The imagery in my work emerge primarily from two things- interesting things that I see in places that I try to replicate in my studio that eventually becomes something else and the nature of the materials that I use.
What is the significance of the titles to your works?
I title my pieces after part of something someone said, part of something I read, a description of an abstract feeling, direct translations from another language and misremembered song lyrics. These words when paired with an art piece, generates a new depth of meaning for both object and text, that did not exist prior to the pairing.
What is your studio or workspace like?
My studio is usually not the most pleasant place to be in. Usually very cluttered (yikes)!
Can you describe your process? Where do you find your materials? Do you have a favorite medium?
I find my materials from all over the place. To make forms I use a range of things- stainless steel, foam, plastics, piping, cane, wood, clay, paper, fabric, stone etc. Stone, wood and clay intrigue me in particular because they are drawn directly from earth. I collect plant samples, rocks and soil from places. I also collect sunlight at places using photochemical processes and drench paper in rainwater. After returning to my studio, I embed these materials into my pieces. I am interested in the stories that these materials which are specific to places tell about the places they come from.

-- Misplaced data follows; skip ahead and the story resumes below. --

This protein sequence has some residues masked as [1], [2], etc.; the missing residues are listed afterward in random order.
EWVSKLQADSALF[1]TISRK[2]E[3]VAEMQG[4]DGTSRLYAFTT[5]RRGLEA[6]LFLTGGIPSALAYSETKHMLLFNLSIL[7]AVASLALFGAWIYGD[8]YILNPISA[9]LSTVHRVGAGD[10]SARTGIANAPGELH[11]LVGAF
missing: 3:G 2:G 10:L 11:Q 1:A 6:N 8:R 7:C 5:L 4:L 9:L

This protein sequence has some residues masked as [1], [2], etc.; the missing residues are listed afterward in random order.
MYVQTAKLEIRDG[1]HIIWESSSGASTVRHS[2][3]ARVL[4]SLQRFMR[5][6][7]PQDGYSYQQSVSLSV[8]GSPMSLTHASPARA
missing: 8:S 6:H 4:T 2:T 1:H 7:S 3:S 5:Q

What do you consider the most challenging aspect of pursuing art seriously, especially as a recent graduate?
I think like many artists who are just starting out, the most challenging aspect of pursuing art seriously is finding balance. In a few months, I will be balancing a teaching job in a high school, my marriage and my art practice, among other commitments. I’m still figuring out the boundaries that I need to put in place so that my art practice does not get eclipsed by everything else.
Is there a good piece of advice you’ve received, which you find yourself recalling often? Have you ever received any advice that you’ve been grateful, in the long run, that you decided not to take?